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SAMANTHA: "You have to have sex like a man."
CHARLOTTE: "With a dildo?"
SAMANTHA: "No. With no feelings."

Sex and the City - DVD shoebox

Sex And The City:
complete series one to six
cast: Sarah Jessica Parker, Cynthia Nixon, Kristen Davis, Kim Cattrall, and Chris Noth

creator: Darren Star

2387 minutes (18) 1999 - 2004
widescreen ratio 16:9 HBO / Paramount
NTSC DVD Region 2 rental / retail

RATING: 10/10
reviewed by Emily Webb
Love it or hate it, Sex And The City is one of the most influential television series of all time. It's the show that has everything - sex, fashion, relationships, shoes and... New York City.

Running for 94 episodes over six series, Sex And The City (or 'Sluts in the City', as it's referred to by its detractors) started spectacularly in 1998 on HBO; more creative freedom was afforded to it on this cable channel and it went further than any other show previously had in discussing sexuality and relationships. The first episode established the central theme of the series: What are the rules in the game of dating, sex, love and relationships.

Lead character and narrator, Carrie Bradshaw (Sarah Jessica Parker) poses endless rhetorical questions about love, sex and relationships as she types her fictional 'Sex and the City' column for the New York Star: "Is this the end of love in Manhattan?" - "Are there still certain things in the relationship that we shouldn't say?" - "How the hell did we get into this mess?" - "Are all men freaks?" ("Does my incessant need to talk in rhetorical questions get on people's nerves?") And so on...

The structure of Sex And The City is consistent over the six seasons, with the exception of the direct-to-viewer dialogue that was used in the pilot and seasons one and two. This was effective early on as the show established its feel and look but as the seasons progressed and the show became familiar to viewers, there was no need for it.

Already slick and fresh when it started, Sex And The City gets better with each season. Carrie, Miranda, Charlotte and Samantha's lives develop so that there are essentially four subplots within the overall theme of finding love in The Big Apple - Will Carrie and Mr Big ever end up together? Will Charlotte ever have a baby? Will motherhood soften Miranda? Will Samantha ever have a serious, intimate relationship with a man, not just sex?

The supporting cast, namely 'the men', add to the appeal of the series; Chris Noth (Law And Order) as Mr Big, John Corbett (Northern Exposure) as Aidan, Carrie's other significant relationship in the show, Jason Lewis as Samantha's toy boy hunk Smith, Kyle McLachlan as Trey, Charlotte's impotent husband and David Eigenberg, Miranda's on/ off partner Steve with the one testicle (if you aren't familiar with the show, this little fact is significant in the later seasons).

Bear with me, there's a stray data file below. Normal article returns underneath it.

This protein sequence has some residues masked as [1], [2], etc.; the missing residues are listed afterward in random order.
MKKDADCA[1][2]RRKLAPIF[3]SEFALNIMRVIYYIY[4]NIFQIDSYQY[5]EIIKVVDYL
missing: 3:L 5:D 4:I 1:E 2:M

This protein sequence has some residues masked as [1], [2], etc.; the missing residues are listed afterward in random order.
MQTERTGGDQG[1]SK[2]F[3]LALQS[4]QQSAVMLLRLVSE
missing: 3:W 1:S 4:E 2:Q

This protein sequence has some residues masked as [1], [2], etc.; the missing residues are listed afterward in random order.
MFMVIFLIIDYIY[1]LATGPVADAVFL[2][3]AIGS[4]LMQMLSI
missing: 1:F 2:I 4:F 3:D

Some film and television directors of note have been at the helm including Susan Seidelman (Desperately Seeking Susan), Allison Anders (Gross Point), Martha Coolidge (Valley Girl) and Michael Patrick King (Dawson's Creek).

The show built its popularity on vicarious thrills - the outfits, the bars, restaurants and openings, the hairstyles and of course, revolving door of gorgeous men. By series four, five and six, the avenues to explore became less (lesbianism, bondage, vibrators, blowjobs and cross dressing have all been covered) and the show relies more on developing tying up the loose ends of the girls' lives and working towards the 'happily ever after'.

In series three and four, I started to get frustrated by Carrie's neurotic dissection of her relationship with Aidan. Cute Aidan is sappy, especially with his bandana collared dog Pete and his earthy, furniture-maker ways but I felt she had to either accept that he was not as exciting as Mr Big and just marry him and shut up or, dump him and shut up. (Of course, viewers just know that they are not going to end up together and that Big is the only man for Carrie.) This irritation aside, I can't fault the characters.

Season six; especially the final episodes An American Girl In Paris (Parts une and deux) are my favourites. Mikhail Baryshnikov is fascinating as Carrie's Russian lover and the man she follows to Paris. Despite her excitement at being in the 'city of love', Carrie in Paris is like a fish out of water: she belongs in New York with Big and her girlfriends. I won't spoil it for those who haven't seen this series but I will say it's happy endings all around.

Watching Sex And The City makes me want to move to New York, dress better, get my own column and date lots of men (maybe that's why my husband hates the show). It would be a guilty pleasure if it weren't so well done.

DVD features include season indexes for every episode, making-of featurettes, interviews with the cast and the various season teasers and trailers.

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